Digging by Oksana Kazmina, New York, 2022. Source: Facebook.

Deoccupation of oneself

Of course, now we have to talk specifically about the war, about the external enemy. However, at the same time, it is important to pay attention to processes within Ukraine. Of course, now we have to talk specifically about the war, about the external enemy. However, at the same time, it is important to pay attention to processes within Ukraine. Namely, the demolition of monuments in the form of Soviet military machinery. And a special artwork, that resonated aptly with this process. After looking at art that is able to express the truth about the world as described above, it is time to move on to art that is capable of inciting political action that directly affects the world.

In 2019, a group of activists from Lviv with the kitsch name "Warriors of Good and Light" made a prophetic gesture. Three members of the group (Olexandr Andriyash, Yuriy Sydorenko, and Yaroslav Prykhodko) came to Chernihiv to perform a "Deoccupation" action. They threw Molotov cocktails into a Soviet tank displayed on a pedestal as "liberators from the workers of Chernihiv." The artists were immediately detained by locals and handed over to the police, without any thought as to what the action symbolized. This is how the group describes its idea:

"The act of political art "Deoccupation" (Desacralization) is directed against the hypocrisy and duplicity of the national politics of memory. According to the law on decommunization, Ukraine as a state does not recognize itself as the legal successor of the Soviet Union and does not bear responsibility for the crimes committed by it, motivating this by the fact that from 1917 to 1991 it was under the occupation of the communist totalitarian regime, and therefore is its victim. But on the other hand, we continue to honor the achievements, victories, and shrines of the occupier, both at the official and everyday level. Despite the fact that, according to international laws, the Russian Federation, unlike Ukraine, recognizes itself as the legal successor (and in fact, a follower) of the USSR. It follows that the tank in the square of the Ukrainian city is Russian. Not only is it a symbol of the occupier of the past, but also of the present."

Now,  this pespective looks incredibly prescient. An official wave of demolition of tank-monuments to victory in the “Great Patriotic War” has already begun. Ukraine has canceled Soviet Victory Day and established Europe Day on May 9. We will now celebrate the victory over Nazism a day earlier, on May 8, 1945, when the Anti-Hitler Coalition signed the "Act of Unconditional Surrender". But in 2019, Ukraine sentenced the artists to 3 years of probation, and the prosecutor asked for 4 to 4.5 years of detention. The artistic community did not comment at all on the action, which was written about only by two media outlets — Graty and Nihilist. It is difficult to imagine such a response now.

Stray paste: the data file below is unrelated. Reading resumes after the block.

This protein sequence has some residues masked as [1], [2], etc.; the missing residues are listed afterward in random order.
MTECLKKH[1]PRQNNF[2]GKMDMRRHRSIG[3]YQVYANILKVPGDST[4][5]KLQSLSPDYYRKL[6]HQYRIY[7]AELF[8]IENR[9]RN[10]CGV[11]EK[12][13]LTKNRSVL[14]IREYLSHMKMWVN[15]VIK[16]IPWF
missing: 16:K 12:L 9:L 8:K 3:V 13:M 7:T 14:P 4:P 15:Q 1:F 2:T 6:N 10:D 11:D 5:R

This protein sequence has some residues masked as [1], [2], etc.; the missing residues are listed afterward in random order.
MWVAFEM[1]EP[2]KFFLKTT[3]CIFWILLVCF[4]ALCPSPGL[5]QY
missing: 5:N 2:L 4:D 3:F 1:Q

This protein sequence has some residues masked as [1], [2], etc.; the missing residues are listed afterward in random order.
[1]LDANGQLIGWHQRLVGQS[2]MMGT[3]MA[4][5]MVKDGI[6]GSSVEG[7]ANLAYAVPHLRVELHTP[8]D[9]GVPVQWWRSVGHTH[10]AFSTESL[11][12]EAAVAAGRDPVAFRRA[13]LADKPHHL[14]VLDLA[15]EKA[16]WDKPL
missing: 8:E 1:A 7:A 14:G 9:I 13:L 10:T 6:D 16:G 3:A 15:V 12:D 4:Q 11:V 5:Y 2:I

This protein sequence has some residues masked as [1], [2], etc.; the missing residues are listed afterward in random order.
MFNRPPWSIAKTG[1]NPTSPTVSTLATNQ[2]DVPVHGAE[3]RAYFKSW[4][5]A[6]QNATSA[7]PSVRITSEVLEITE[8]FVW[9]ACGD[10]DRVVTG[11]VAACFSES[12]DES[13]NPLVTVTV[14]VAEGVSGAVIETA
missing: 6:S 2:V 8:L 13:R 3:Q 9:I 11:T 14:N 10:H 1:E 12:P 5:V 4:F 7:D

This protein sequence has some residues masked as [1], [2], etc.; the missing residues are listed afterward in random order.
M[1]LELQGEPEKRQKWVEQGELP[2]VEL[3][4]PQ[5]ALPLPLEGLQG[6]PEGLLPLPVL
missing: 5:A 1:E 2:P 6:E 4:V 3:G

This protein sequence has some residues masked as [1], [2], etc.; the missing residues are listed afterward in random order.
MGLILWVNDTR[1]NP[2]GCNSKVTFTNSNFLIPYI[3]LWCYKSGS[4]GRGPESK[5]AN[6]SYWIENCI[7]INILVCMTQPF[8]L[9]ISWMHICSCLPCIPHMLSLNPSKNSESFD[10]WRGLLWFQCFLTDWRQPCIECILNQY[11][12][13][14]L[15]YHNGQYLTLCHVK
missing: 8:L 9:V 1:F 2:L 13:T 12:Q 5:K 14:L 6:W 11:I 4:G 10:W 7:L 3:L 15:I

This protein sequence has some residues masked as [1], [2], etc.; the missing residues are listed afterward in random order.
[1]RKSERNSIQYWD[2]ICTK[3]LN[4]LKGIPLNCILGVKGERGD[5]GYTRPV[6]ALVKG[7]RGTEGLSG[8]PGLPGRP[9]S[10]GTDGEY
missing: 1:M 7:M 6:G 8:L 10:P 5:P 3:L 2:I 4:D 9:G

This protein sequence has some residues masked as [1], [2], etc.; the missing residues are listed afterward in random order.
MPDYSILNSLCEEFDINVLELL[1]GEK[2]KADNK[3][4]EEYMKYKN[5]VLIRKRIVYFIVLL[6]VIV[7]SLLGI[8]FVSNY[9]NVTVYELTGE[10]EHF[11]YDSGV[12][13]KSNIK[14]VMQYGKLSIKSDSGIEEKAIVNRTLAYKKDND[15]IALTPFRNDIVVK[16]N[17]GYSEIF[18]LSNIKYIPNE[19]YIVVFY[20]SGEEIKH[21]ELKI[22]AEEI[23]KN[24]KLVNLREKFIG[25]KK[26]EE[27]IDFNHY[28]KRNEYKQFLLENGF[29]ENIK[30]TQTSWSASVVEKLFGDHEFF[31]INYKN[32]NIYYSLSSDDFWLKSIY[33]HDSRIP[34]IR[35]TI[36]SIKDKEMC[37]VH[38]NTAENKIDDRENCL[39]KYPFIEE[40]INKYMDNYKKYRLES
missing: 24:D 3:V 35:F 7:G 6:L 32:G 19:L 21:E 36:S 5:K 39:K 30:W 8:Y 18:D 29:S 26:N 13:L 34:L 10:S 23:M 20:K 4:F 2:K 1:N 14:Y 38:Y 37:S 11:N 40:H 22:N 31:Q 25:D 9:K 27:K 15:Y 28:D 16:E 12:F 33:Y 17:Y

On the left: Screenshot from the video documentation of the "De-occupation" action, Chernihiv, 2019. Source: Nihilist. On the right: Demolition of a tank monument in Mukachevo, 2022. Source: Ukrayinska Pravda.
The prophetic character of "Deoccupation" confirmed for me one more bizarre way how  reality can resonate with art. On February 27, 2022, when real Russian tanks entered Bucha, a symbolic incident occurred. The occupiers, driving by a monument to Soviet soldiers in Afghanistan — a Soviet armored personnel carrier — fired at it, mistaking it for a Ukrainian vehicle. One could joke that it was "friendly fire", because Russia is trying to restore the Soviet Union and draw Ukraine into it. But this monument and this car are Soviet-Ukrainian. This case tells me that Russia recognizes not only independent Ukraine as an enemy, but Soviet Ukraine as well. Rather, it recognizes Soviet Ukraine as a part of independent Ukraine. Independent Ukraine does not want to be part of the modern "USSR", but historical Soviet Ukraine is already part of independent Ukraine. This means that we have to be responsible for it. How exactly? I don't have a clear answer to this question, but the state should develop a convincing memory policy.

On social media, you can find various proposals for redefining the memory of the Soviet period and the Second World War. Most of them are about Ukraine's appropriation of the victory over Nazism. Even President Zelenskyy stated on the occasion of May 9, 2022: "We are proud of our ancestors who, together with other peoples as part of the anti-Hitler coalition, defeated Nazism. And we will not allow anyone to annex this victory, we will not allow it to be appropriated." Obviously, if we want to make the victory over German Nazism our own, we must also take responsibility for the crimes of Soviet Ukraine and its complicity in the crimes of the Union. So, the Soviet period cannot be defined only as the occupation of Ukraine by the USSR.

Russian troops shell a memorial to Afghan soldiers in Bucha, February 2022. Source: Youtube.

Demonopolization of Ukrainian art